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Now I’m going to try to be as fair as possible but based on the information available to all of us, I feel short-changed; not deliberately mind you, but this stay ain’t ever going to be a very fond memory.
OK, it turned out I went during the absolute worst week of the year for me or anyone else looking for peace and quiet. You say I should have known it. How?
Cond Nast Traveler says, “laid back luxury…everybody’s tropical idyll.” Everybody’s, see!
Birnbaum’s goes on and on about lessons in flower arranging and hammocks for “those blessed with true slothfulness”, “the more intrusive aspects of modern life Telephones and television have been blissfully excluded”, and “you’ll never hear your next door neighbor.”
Rene Lecler’s 300 Best Hotels in the World said, “It’s what every Pacific island resort should be like and so often is not”…”gentle and reflective.”
But then again, Kona Village started out behind the 8-ball I’d just been to Bedarra and in my book not many places can compare with that. But I try not to make comparisons, not even in my own mind.
Now these are excerpts from Kona’s own brochure: “125 thatch-roofed hales,” (bungalows) “spaced for privacy,” and “…romantic nights…await honeymooners at Hawaii’s favorite beachside hideaway.”
However, upon arriving, you get another little book; it tells it all: “Children have become a very special part of the Kona Village scene, particularly during school holiday periods.” Too bad we didn’t see it before traveling halfway around the world to spend the week between Christmas and New Year’s.
The same booklet also says that Breakfast is served from 7:15 to 9:45 not true, breakfast stops cold at 9:00: not too great if you’ve flown from Dunk to Townsville to Sydney to Auckland to Honolulu to Hawaii the day before; even less neat for all those honeymooners don’t even think about room service breakfast.
Now I’m not necessarily saying the service isn’t commensurate with Everybody’s tropical idyll, but the same booklet advises that if you want drinks in your room by 4:40 pm, you have to order by 11:30 that morning!
I guess you’re beginning to get my drift. We arrived at 9:30 a.m. to enjoy our second Christmas day this year thanks to the International Date Line. We were told to go and have breakfast as our room wasn’t ready. See Breakfast, above.
The surf was high; no sail boats, no surf boards, no catamaran tours, in fact swimming was virtually “off limits.” The kids didn’t like that much and took out their frustration racing around the pool and along the paths. There must have been more than 400 unless they were the same ones all day. Didn’t matter, the effect was the same pandemonium.
We settled into our semi-detached, Deluxe; right off a charming black sand, pocket beach. All sort of ’50’s rattan, it had a king and a single and a decent bath. We napped.
I had been told to eat only in the Hale Samoa. The Hale Moana is the general dining room while the Hale Samoa offers finedining. That is one word. I’d first heard of it at the Crescent Court in Dallas. I still don’t know what it means but it has nothing to do with discreet service or the quality of food. Let me just say that this dining room suffers from hypertension, which has nothing to do with blood pressure, except mine. The waiters go through the motions in much the same way that Japanese night club singers mimic Frank Sinatra not having a clue what the words mean. Now you see how fair I’m being: can’t blame that on the children.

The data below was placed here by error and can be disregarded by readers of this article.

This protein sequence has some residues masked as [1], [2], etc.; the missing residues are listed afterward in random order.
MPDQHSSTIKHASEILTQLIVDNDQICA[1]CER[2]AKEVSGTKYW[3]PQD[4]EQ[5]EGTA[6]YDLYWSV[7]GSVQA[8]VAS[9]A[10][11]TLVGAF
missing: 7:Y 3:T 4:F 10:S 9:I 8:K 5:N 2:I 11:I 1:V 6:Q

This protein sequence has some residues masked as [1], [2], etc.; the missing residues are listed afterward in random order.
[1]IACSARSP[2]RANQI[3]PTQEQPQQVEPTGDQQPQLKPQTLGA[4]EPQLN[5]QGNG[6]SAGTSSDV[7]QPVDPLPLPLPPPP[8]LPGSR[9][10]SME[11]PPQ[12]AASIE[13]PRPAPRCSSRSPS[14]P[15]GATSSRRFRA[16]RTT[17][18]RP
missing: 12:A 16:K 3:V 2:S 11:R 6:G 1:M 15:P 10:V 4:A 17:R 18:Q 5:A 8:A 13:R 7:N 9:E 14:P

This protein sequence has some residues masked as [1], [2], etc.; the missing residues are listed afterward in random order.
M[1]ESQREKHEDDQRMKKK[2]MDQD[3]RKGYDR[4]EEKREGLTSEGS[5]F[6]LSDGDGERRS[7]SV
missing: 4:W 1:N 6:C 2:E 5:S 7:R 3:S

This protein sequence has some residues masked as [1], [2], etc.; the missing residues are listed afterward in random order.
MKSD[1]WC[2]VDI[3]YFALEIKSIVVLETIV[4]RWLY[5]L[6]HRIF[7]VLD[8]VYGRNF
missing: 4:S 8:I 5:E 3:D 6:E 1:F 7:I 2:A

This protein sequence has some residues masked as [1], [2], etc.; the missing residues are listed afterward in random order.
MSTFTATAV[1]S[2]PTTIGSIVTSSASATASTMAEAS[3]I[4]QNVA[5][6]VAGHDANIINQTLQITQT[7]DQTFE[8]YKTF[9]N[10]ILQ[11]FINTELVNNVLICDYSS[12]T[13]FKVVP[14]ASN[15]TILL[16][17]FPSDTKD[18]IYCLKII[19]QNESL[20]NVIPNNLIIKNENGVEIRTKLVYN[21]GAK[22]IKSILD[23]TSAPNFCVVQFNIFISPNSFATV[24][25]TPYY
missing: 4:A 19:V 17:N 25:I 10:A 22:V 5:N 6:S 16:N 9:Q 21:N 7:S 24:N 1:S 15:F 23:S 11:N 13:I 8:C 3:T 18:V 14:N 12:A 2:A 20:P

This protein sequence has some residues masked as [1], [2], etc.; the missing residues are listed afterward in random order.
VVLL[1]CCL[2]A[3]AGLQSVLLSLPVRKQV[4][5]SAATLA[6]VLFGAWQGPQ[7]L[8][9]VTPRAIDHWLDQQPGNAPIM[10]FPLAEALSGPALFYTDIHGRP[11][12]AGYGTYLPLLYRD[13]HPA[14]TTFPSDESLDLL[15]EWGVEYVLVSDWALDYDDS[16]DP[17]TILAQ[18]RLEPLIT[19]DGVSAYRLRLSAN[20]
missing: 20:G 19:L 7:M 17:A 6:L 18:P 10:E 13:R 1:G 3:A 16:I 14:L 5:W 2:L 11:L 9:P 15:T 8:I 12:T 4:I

The miles having caught up with me, I was in Nod by 10:00 p.m. At 11:00, I had an embarrassing ringside seat to “The War of the Roses” who occupied the hale next door. So much for privacy, and my sleep.
There was no way I could make breakfast by 9:00 the next morning; we decided to rent a car to get away from all the irritation. Returning at 12:00 for lunch, we went straight to the buffet hamburgers! Oh well, I needed to lose a few pounds anyway. I longed for sleep. Returning to our hale, I found that the beds hadn’t been made. Now I was faced with the big decision: should I just nap on the unmade bed only to be disturbed when the maids finally arrived, or should I call the housekeeper to find out what was what. See Telephones, above. I walked to the office and inquired when the maids normally do the rooms. “It depends upon what kind of a day they are having.” I knew what kind of a day I was having. They promised to radio the maids that we were not to be disturbed until after 6:00 p.m. You know the rest they soon arrived and I never got one, a rest that is.
We tried the main dining room and ate outside. It was glorious. The children and their charges were inside and we had the scintillating stars above; never noticed what we ate.
The next day management acquiesced and we were moved to another hale. Away from the beach, on a pond, our bungalow was new, charming, clean, and comfortable. We opened a bottle of wine to enjoy on our little porch; the kids started massing at 6:00 p.m. It was the weekly Paniolo Steakfry and Country Music Jamboree at the Hale Ho’okipa right across the water from our “peaceful” little house. We Mai Taied at the bar to numb our disappointment then wandered to our terrace table and the stars. “We aren’t serving outside tonight.”
Maybe it’s more idyllic in February, maybe it’s not. But I sure wouldn’t repeat paying that kind of money to spend what can only be described as Parents’ Week at Camp. Even for those of you looking for a terrific spot to take the family, just remember that when the kids are here, they rule the roost, the schedule, and the atmosphere.
…and in the words of Lowell Thomas, “as the sun sets, we bid adieu to…
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